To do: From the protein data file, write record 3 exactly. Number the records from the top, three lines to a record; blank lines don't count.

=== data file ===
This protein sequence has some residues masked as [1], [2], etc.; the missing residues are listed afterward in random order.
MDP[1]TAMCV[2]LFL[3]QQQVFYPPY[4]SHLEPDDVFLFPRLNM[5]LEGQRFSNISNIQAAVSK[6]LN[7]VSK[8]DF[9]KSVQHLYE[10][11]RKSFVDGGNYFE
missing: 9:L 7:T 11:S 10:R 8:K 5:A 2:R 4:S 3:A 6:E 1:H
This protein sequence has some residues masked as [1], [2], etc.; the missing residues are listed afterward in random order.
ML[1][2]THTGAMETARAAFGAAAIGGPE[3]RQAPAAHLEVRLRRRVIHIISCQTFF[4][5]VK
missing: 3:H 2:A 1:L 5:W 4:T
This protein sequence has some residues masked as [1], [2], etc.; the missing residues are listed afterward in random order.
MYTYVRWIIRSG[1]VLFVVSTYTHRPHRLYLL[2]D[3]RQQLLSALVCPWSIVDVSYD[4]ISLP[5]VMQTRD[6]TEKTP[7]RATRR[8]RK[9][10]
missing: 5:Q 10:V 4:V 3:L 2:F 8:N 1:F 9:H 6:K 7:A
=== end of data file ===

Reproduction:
This protein sequence has some residues masked as [1], [2], etc.; the missing residues are listed afterward in random order.
MYTYVRWIIRSG[1]VLFVVSTYTHRPHRLYLL[2]D[3]RQQLLSALVCPWSIVDVSYD[4]ISLP[5]VMQTRD[6]TEKTP[7]RATRR[8]RK[9][10]
missing: 5:Q 10:V 4:V 3:L 2:F 8:N 1:F 9:H 6:K 7:A